The rest of CKD's article describes the horse who was "petrified" at turnout and the ones turned out completely booted up in small paddocks for their own safety. And it finishes with the tale of Rendezvous who, despite being turned out booted in a "paddock the size of a postage stamp", broke her leg.
What is it that causes a horse to go so wild or be so terrified at the idea of being turned out? Lack of experience. Horses kept stalled when they're not being actively ridden, or settling for a few minutes of hand-walking or grazing on a lead have no experience being horses. They've been taken from their natural world because (much to their detriment) they were deemed athletic at birth. They might have had a brief foray into the real world before being snatched back into the prisoner's life through no wrong-doing or free-willed choice of their own.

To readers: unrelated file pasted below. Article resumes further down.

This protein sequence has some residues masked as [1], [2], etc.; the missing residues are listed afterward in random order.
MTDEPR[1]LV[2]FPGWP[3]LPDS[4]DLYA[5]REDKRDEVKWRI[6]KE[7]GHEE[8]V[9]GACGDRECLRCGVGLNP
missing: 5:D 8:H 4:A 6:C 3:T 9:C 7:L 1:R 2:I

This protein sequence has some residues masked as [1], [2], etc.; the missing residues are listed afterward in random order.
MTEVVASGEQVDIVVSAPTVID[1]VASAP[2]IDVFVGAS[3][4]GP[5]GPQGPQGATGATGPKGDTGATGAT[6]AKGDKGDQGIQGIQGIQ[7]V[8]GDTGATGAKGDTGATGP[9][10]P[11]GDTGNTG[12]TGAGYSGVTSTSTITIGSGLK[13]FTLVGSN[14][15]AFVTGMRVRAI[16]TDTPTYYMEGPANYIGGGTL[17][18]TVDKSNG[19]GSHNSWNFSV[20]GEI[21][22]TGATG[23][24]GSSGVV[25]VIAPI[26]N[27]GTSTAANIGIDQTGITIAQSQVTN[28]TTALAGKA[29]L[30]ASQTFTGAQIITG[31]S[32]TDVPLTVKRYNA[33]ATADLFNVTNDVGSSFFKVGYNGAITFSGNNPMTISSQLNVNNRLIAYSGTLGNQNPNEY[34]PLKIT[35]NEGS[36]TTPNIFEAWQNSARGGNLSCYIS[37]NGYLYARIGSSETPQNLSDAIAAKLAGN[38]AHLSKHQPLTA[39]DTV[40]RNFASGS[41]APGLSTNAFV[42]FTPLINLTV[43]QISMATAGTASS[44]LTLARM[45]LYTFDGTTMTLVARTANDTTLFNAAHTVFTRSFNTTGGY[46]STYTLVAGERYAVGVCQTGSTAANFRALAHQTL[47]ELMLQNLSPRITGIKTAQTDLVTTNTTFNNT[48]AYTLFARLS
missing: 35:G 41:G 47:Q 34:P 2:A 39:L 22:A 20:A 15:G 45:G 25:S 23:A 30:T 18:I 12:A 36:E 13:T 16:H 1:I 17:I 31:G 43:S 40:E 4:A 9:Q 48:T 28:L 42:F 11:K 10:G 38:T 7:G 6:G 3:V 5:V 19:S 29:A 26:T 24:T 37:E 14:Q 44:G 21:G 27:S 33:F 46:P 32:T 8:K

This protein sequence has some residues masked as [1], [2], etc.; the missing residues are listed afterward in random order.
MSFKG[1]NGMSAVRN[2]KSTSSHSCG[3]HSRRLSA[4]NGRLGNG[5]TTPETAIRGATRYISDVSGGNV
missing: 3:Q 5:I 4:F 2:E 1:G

To her credit, CKD ends with the fact that she's willing to "risk" turnout for some horses because we're in the sport for the love of the animals. I do love her final statements:
"Every time I'd turn Idy out, he'd gallop joyfully around. He had a blast showing everyone how fast he could go. I was always terrified, but I'd prefer him to die like that, joyfully gallivanting, than be safe yet miserable in a stall."
|Horses being horses|
Apparently, though it's not mentioned in the article, Idy didn't die from turnout. That's a good thing. But the rest of the article gives ample credence to the idea that living in a stall is the safest thing for a horse, and that's where we part ways. I understand CKD's need to align herself with all facets of the dressage world. I am not going to try to do that. No one cares what I think, and my livelihood doesn't rest on my ability to bow to pressure.